Most P.E.I. funeral homes still limiting mourners to 50

Even though funerals on P.E.I. may now have multiple cohorts of 50 people attend, most funerals homes are still asking families to keep the number of attendees to under 50.

P.E.I.’s Chief Public Health Office has allowed the increase since the end of June under Phase 4 rules, as long as an operational plan is in place. 

But many of P.E.I.’s funeral homes are not laid out to properly handle multiple cohorts of 50, the P.E.I. Funeral Directors and Embalmers Association says. 

“Most of the funerals are still staying at the 50 mark,” said John MacIsaac, the association’s secretary-treasurer, and a funeral director at Davison Funeral Home in Kensington. 

The Davison home is keeping the cap of 50, as MacIsaac said it doesn’t have what’s needed. That would require separate exits, entrances and washrooms for each cohort, and enough room to meet physical distancing requirements.

“There has been instances where, certain larger churches, we were able to have multiple cohorts of 50 if the churches had that on their own, because of their sizes,” MacIsaac said.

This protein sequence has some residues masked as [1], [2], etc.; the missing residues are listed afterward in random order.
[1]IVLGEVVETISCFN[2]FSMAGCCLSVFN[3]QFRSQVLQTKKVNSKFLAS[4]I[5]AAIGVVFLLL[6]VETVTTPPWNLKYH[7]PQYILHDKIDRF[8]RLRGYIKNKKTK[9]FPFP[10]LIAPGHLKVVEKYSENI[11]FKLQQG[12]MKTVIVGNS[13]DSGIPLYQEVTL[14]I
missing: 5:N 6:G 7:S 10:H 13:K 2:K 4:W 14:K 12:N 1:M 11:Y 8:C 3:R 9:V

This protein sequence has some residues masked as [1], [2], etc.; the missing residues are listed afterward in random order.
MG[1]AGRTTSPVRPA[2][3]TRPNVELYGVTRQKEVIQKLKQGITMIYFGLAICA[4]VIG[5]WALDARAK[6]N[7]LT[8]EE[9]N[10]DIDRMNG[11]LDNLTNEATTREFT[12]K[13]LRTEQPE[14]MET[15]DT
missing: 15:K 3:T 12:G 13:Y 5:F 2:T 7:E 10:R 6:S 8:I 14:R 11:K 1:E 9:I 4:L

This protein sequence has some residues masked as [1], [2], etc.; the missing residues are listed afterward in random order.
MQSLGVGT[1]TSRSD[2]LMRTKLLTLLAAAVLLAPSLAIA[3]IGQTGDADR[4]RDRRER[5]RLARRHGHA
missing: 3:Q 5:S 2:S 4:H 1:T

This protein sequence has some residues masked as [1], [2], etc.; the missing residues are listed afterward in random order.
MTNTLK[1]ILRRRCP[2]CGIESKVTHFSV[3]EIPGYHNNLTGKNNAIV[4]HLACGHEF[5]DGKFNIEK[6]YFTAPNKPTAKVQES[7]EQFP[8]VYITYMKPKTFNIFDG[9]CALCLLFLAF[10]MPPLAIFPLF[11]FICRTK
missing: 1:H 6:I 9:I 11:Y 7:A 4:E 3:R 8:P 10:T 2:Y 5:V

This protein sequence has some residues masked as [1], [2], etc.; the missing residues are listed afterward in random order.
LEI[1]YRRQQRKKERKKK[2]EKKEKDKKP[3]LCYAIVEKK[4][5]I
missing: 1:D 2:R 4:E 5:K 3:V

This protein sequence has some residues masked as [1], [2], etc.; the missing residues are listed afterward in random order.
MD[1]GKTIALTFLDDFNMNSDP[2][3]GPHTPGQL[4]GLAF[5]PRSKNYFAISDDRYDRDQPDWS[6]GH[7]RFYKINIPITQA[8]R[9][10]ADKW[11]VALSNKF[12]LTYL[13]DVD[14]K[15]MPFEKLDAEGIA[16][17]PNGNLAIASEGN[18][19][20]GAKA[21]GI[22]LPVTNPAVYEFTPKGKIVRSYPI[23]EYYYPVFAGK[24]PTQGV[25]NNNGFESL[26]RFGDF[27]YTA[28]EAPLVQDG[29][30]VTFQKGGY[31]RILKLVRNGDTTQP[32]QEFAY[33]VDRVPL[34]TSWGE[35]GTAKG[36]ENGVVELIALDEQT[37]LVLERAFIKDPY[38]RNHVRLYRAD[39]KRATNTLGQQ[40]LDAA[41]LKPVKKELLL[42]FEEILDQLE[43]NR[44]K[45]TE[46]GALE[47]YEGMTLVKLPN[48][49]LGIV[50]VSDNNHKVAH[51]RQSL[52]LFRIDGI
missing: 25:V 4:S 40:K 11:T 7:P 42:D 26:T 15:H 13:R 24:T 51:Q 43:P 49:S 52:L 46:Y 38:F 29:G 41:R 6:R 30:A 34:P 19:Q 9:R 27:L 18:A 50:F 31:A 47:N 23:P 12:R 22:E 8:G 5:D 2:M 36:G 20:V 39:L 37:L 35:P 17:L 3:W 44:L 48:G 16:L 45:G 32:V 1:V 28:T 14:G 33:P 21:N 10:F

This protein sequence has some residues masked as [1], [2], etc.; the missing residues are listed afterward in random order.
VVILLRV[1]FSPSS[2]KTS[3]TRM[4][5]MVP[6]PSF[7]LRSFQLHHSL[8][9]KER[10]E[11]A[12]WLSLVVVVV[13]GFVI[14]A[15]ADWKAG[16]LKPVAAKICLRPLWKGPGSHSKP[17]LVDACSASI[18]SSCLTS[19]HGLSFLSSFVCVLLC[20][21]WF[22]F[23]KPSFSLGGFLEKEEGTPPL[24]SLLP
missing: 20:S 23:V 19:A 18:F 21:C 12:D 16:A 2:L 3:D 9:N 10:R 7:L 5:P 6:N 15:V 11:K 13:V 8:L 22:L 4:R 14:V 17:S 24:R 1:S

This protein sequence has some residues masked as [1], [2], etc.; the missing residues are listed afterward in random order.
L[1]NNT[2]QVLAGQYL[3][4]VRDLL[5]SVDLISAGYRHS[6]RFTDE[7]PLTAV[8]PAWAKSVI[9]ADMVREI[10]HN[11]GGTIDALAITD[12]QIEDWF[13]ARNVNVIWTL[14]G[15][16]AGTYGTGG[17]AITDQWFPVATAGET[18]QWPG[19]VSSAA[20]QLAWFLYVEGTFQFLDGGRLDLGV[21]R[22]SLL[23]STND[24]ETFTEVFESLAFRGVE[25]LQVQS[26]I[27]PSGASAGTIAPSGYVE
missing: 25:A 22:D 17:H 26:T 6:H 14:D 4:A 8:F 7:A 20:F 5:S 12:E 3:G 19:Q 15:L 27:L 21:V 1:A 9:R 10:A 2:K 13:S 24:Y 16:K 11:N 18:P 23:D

‘Be part of it’ 

Livestreaming has helped those with larger families or more attendees, who can gather at a separate location and watch an online funeral service together.

Funeral homes and Islanders have adapted by using live streaming of funerals, since most facilities aren’t set up for separate cohorts of 50 mourners, says John MacIsaac with the P.E.I. Funeral Directors and Embalmers Association. (Davison Funeral Home)

“It certainly doesn’t replace people coming together,” he said. “But they’re still able to see the funeral and be part of it.” 

MacIsaac said he is mindful that one of the first superspreader events in Canada was a wake held in Newfoundland in March. A total of 111 people were eventually infected and one died. 

Families had been deferring funerals at the beginning of the pandemic, hoping rules would ease to allow more convenient travel and larger numbers of mourners. But MacIsaac said people are now going ahead with what is allowed, with some planning larger services in the future when rules permit. 

Visitations, or wakes, and viewings are still limited to 20 people, because of the higher amount of close contact likely at these events, he said. Funeral homes have been allowing 20 people to come in, then doing a thorough disinfection of the space, then allowing another group of 20, he explained.  

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